COVID-19 was first detected in Wuhan in December 2019, and Chinese authorities shut down the region in late January in a bid to contain COVID-19. While the measures were noneffective, with the coronavirus spreading rapidly across the planet infecting more than 780,000 people, the area is still under lockdown.
Now, NASA satellite images have revealed how the nightlife in Wuhan, which is home to 11 million people, has changed following the lockdown, with a distinct change in energy usage.
Comparative images from January 19 to February 4 revealed how light pollution levels dropped following restrictions placed on air, road, and rail travel in the area.
The image from February 4 shows how highways and metropolitan areas grow dimmer after the lockdown.
Miguel Román, director of the Earth from Space Institute at USRA and a principal investigator of the “Black Marble” research team, said: “The lights provide a different perspective on human settlements.
“We are not just looking at where the roads are; these images are telling us when and if the roads are being used. We are looking at human activities.
“We have been studying cities around the world and how they grow and change.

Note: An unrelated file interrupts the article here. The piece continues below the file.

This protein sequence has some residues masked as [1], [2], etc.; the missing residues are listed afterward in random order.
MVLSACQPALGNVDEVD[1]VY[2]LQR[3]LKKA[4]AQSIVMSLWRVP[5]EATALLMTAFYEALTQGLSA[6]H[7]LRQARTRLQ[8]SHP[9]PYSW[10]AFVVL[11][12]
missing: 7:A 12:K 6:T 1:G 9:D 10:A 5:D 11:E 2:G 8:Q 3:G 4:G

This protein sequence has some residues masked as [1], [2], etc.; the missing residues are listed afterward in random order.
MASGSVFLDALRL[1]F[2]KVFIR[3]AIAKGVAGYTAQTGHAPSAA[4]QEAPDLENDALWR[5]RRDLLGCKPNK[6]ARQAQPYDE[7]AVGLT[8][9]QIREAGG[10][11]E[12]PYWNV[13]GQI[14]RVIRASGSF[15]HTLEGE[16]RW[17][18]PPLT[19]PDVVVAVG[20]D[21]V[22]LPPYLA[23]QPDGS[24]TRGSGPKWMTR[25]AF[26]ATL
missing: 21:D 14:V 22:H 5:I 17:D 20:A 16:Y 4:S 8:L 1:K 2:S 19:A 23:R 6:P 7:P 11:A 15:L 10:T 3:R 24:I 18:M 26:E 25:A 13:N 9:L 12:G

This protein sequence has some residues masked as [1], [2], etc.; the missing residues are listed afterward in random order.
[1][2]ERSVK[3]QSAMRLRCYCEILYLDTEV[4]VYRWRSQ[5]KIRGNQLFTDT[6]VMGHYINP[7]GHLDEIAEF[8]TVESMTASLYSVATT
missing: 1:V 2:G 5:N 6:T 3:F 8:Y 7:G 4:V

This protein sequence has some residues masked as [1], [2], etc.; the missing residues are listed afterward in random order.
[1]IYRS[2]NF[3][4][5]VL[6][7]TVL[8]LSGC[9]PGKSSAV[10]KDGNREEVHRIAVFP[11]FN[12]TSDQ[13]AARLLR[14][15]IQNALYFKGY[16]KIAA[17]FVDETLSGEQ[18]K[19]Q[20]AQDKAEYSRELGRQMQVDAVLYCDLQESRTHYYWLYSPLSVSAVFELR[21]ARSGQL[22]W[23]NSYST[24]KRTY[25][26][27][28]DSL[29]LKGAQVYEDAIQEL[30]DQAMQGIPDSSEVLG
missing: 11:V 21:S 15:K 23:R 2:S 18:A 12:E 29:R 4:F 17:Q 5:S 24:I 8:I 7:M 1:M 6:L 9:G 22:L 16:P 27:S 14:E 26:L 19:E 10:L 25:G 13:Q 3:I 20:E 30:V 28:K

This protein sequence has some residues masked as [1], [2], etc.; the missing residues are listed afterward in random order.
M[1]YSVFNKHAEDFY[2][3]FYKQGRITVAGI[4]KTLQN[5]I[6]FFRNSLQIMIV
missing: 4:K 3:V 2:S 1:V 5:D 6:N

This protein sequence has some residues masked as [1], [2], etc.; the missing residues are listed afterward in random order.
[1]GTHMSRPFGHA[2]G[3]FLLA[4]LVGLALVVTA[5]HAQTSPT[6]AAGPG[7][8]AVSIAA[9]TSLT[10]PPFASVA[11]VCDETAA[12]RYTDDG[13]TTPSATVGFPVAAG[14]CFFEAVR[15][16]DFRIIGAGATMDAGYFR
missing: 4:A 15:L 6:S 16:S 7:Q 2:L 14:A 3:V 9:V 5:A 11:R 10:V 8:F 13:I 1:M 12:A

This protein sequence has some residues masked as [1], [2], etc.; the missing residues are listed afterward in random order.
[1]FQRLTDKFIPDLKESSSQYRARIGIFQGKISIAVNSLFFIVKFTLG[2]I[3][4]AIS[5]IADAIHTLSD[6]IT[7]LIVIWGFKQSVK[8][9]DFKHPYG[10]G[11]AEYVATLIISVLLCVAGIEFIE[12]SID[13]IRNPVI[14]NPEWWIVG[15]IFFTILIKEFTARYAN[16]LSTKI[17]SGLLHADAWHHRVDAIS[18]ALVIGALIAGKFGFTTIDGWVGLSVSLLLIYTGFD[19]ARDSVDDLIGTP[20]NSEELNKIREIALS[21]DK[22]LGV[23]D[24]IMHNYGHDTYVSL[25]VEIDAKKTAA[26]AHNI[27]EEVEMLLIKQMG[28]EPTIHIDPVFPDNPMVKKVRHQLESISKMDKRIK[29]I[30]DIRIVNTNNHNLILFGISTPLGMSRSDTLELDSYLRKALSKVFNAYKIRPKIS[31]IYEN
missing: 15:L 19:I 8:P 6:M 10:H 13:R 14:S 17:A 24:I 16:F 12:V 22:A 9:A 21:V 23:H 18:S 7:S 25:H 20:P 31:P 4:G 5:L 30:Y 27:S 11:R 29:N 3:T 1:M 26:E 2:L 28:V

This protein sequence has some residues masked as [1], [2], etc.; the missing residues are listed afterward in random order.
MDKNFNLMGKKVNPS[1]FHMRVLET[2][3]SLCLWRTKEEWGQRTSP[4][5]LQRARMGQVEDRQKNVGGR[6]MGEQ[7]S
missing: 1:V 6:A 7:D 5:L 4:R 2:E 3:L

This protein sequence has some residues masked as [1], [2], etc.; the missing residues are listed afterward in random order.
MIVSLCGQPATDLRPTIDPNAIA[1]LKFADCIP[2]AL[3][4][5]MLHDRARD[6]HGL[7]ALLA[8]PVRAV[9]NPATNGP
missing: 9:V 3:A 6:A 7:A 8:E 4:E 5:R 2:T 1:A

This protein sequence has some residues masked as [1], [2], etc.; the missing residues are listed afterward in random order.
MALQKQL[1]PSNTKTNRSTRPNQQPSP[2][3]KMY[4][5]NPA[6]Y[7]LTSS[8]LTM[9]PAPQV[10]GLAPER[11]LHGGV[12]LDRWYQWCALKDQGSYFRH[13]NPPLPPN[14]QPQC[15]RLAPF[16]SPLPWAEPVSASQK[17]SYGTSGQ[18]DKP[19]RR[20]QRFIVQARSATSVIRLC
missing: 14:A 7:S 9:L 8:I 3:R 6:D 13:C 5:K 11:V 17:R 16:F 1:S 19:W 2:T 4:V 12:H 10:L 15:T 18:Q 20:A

“Are they becoming more or less sustainable and livable? How do they consume energy? When, where, and how do people move and why?
“Night lights give context because urbanization is not just about a place; it is a socioeconomic, demographic, and land-use phenomenon.”
NASA said: “Beyond their beauty, images of Earth at night have a practical use. The nighttime lights of cities, highways, and other infrastructure are fingerprints of how civilization has spread across the planet.
“For some researchers, those lights not only speak to where we live, but how.”
Satellite data from the European Space Agency’s (ESA’s) Copernicus Sentinel-5P satellite, which monitors pollution across the planet, showed a drastic drop in nitrogen dioxide levels across Europe and China, thanks to the lockdown measures, according to scientists from the Royal Netherlands Meteorological Institute (KNMI).
Data from the ESA, which was recorded between March 14 and March 25, shows the drop in pollution is the strongest over Milan, Madrid and Paris.
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Henk Eskes, from KNMI, said: “The nitrogen dioxide concentrations vary from day to day due to changes in the weather.
“Conclusions cannot be drawn based on just one day of data alone.
“By combining data for a specific period of time, 10 days in this case, the meteorological variability partly averages out and we begin to see the impact of changes due to human activity.
“The chemistry in our atmosphere is non-linear. Therefore, the percentage drop in concentrations may differ somewhat from the drop in emissions.”
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